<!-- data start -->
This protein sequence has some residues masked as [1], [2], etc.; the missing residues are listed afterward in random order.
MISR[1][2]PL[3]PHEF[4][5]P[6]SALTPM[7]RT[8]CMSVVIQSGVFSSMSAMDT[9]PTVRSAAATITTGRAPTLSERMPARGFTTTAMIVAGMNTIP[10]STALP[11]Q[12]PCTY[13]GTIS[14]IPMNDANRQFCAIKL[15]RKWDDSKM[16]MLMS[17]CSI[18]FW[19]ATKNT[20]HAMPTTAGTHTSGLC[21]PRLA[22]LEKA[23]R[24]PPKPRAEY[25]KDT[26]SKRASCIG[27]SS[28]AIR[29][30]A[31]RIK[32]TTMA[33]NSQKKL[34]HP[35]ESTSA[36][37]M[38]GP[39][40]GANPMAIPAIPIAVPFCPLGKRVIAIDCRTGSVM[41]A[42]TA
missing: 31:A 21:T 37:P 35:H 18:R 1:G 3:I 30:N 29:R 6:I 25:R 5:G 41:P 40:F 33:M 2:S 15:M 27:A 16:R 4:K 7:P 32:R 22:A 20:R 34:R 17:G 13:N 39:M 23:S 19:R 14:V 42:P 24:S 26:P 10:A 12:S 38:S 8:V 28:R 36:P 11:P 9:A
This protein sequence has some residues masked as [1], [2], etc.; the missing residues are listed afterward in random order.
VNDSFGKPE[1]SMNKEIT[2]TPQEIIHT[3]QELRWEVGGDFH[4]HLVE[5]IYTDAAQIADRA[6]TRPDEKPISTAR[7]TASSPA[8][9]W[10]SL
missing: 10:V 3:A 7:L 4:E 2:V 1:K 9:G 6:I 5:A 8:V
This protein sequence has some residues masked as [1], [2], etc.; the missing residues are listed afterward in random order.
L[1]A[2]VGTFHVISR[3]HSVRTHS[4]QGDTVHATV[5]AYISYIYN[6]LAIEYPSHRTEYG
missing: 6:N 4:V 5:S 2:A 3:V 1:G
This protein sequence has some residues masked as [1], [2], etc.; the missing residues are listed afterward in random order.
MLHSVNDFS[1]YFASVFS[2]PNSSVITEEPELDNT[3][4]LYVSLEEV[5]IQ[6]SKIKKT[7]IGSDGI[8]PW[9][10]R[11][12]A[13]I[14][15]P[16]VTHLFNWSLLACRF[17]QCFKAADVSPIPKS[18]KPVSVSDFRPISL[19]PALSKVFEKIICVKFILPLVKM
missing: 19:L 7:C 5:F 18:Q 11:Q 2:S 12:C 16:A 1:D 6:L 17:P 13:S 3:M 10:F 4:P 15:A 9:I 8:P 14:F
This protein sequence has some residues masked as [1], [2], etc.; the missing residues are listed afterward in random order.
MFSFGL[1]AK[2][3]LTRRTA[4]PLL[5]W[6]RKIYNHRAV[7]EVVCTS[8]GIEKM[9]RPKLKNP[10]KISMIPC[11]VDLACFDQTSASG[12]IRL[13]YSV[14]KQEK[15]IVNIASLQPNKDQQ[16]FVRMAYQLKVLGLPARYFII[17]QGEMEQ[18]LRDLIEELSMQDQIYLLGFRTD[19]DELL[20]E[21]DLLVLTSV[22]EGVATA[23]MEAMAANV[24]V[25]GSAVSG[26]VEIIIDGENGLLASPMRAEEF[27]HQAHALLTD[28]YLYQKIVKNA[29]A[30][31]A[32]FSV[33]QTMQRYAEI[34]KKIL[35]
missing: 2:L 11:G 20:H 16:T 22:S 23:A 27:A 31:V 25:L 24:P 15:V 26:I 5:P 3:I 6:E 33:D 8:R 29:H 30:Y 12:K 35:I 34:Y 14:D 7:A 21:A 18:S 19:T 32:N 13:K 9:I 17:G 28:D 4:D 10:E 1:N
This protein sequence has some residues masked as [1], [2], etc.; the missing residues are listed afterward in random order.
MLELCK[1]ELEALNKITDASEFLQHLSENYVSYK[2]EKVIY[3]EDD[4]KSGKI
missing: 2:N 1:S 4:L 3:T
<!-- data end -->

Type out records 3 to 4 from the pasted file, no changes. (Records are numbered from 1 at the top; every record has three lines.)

This protein sequence has some residues masked as [1], [2], etc.; the missing residues are listed afterward in random order.
L[1]A[2]VGTFHVISR[3]HSVRTHS[4]QGDTVHATV[5]AYISYIYN[6]LAIEYPSHRTEYG
missing: 6:N 4:V 5:S 2:A 3:V 1:G
This protein sequence has some residues masked as [1], [2], etc.; the missing residues are listed afterward in random order.
MLHSVNDFS[1]YFASVFS[2]PNSSVITEEPELDNT[3][4]LYVSLEEV[5]IQ[6]SKIKKT[7]IGSDGI[8]PW[9][10]R[11][12]A[13]I[14][15]P[16]VTHLFNWSLLACRF[17]QCFKAADVSPIPKS[18]KPVSVSDFRPISL[19]PALSKVFEKIICVKFILPLVKM
missing: 19:L 7:C 5:F 18:Q 11:Q 2:S 12:C 16:A 1:D 6:L 17:P 13:S 3:M 10:F 4:P 15:A 9:I 8:P 14:F